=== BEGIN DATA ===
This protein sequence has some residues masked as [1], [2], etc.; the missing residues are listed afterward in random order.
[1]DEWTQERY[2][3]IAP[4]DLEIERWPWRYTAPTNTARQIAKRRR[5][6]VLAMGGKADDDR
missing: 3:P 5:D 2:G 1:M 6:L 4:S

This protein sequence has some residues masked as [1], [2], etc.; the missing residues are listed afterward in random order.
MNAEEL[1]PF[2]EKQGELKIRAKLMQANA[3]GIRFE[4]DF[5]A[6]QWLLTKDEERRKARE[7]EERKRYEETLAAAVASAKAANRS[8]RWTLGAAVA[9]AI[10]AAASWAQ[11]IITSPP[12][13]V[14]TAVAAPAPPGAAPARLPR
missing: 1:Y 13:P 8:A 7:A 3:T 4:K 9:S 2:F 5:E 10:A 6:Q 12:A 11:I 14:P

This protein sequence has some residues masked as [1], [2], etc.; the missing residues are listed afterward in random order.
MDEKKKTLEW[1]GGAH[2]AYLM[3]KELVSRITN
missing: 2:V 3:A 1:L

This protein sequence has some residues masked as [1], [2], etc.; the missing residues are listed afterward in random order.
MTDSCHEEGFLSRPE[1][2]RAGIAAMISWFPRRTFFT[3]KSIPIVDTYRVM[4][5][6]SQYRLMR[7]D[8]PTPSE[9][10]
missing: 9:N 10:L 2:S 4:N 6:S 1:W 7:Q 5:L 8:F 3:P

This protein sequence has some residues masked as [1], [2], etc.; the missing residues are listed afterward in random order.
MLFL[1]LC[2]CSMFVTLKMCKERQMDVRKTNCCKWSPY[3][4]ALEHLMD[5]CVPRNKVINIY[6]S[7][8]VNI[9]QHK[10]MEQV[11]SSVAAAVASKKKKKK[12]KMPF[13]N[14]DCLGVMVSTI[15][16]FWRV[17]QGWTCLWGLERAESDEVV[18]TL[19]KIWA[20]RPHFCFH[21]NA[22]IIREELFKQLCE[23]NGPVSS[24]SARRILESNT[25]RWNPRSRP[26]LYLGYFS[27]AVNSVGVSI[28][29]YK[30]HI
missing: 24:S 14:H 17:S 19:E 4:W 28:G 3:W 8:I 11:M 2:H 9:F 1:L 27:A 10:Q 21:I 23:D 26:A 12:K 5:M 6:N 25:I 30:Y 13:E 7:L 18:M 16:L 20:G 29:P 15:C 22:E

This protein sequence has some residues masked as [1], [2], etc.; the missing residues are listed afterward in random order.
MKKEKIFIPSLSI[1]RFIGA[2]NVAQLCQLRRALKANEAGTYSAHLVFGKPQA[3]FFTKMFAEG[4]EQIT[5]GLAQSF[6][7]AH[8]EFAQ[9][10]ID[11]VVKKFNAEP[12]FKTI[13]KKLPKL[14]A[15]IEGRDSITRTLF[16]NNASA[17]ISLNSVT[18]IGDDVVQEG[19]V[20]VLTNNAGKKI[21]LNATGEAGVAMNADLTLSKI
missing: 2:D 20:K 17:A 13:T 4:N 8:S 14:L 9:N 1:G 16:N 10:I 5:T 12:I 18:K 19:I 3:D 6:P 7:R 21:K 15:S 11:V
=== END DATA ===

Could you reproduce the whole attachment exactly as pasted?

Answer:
This protein sequence has some residues masked as [1], [2], etc.; the missing residues are listed afterward in random order.
[1]DEWTQERY[2][3]IAP[4]DLEIERWPWRYTAPTNTARQIAKRRR[5][6]VLAMGGKADDDR
missing: 3:P 5:D 2:G 1:M 6:L 4:S

This protein sequence has some residues masked as [1], [2], etc.; the missing residues are listed afterward in random order.
MNAEEL[1]PF[2]EKQGELKIRAKLMQANA[3]GIRFE[4]DF[5]A[6]QWLLTKDEERRKARE[7]EERKRYEETLAAAVASAKAANRS[8]RWTLGAAVA[9]AI[10]AAASWAQ[11]IITSPP[12][13]V[14]TAVAAPAPPGAAPARLPR
missing: 1:Y 13:P 8:A 7:A 3:T 4:K 9:S 2:F 5:E 10:A 6:Q 12:A 11:I 14:P

This protein sequence has some residues masked as [1], [2], etc.; the missing residues are listed afterward in random order.
MDEKKKTLEW[1]GGAH[2]AYLM[3]KELVSRITN
missing: 2:V 3:A 1:L

This protein sequence has some residues masked as [1], [2], etc.; the missing residues are listed afterward in random order.
MTDSCHEEGFLSRPE[1][2]RAGIAAMISWFPRRTFFT[3]KSIPIVDTYRVM[4][5][6]SQYRLMR[7]D[8]PTPSE[9][10]
missing: 9:N 10:L 2:S 4:N 6:S 1:W 7:Q 5:L 8:F 3:P

This protein sequence has some residues masked as [1], [2], etc.; the missing residues are listed afterward in random order.
MLFL[1]LC[2]CSMFVTLKMCKERQMDVRKTNCCKWSPY[3][4]ALEHLMD[5]CVPRNKVINIY[6]S[7][8]VNI[9]QHK[10]MEQV[11]SSVAAAVASKKKKKK[12]KMPF[13]N[14]DCLGVMVSTI[15][16]FWRV[17]QGWTCLWGLERAESDEVV[18]TL[19]KIWA[20]RPHFCFH[21]NA[22]IIREELFKQLCE[23]NGPVSS[24]SARRILESNT[25]RWNPRSRP[26]LYLGYFS[27]AVNSVGVSI[28][29]YK[30]HI
missing: 24:S 14:H 17:S 19:E 4:W 28:G 3:W 8:I 11:M 2:H 9:F 1:L 27:A 10:Q 21:I 23:D 26:A 12:K 5:M 6:N 25:I 30:Y 13:E 7:L 18:M 16:L 20:G 29:P 15:C 22:E

This protein sequence has some residues masked as [1], [2], etc.; the missing residues are listed afterward in random order.
MKKEKIFIPSLSI[1]RFIGA[2]NVAQLCQLRRALKANEAGTYSAHLVFGKPQA[3]FFTKMFAEG[4]EQIT[5]GLAQSF[6][7]AH[8]EFAQ[9][10]ID[11]VVKKFNAEP[12]FKTI[13]KKLPKL[14]A[15]IEGRDSITRTLF[16]NNASA[17]ISLNSVT[18]IGDDVVQEG[19]V[20]VLTNNAGKKI[21]LNATGEAGVAMNADLTLSKI
missing: 2:D 20:K 17:A 13:T 4:N 8:S 14:L 9:N 1:G 16:N 10:I 5:T 12:I 18:K 19:I 3:D 6:P 7:R 21:K 15:S 11:V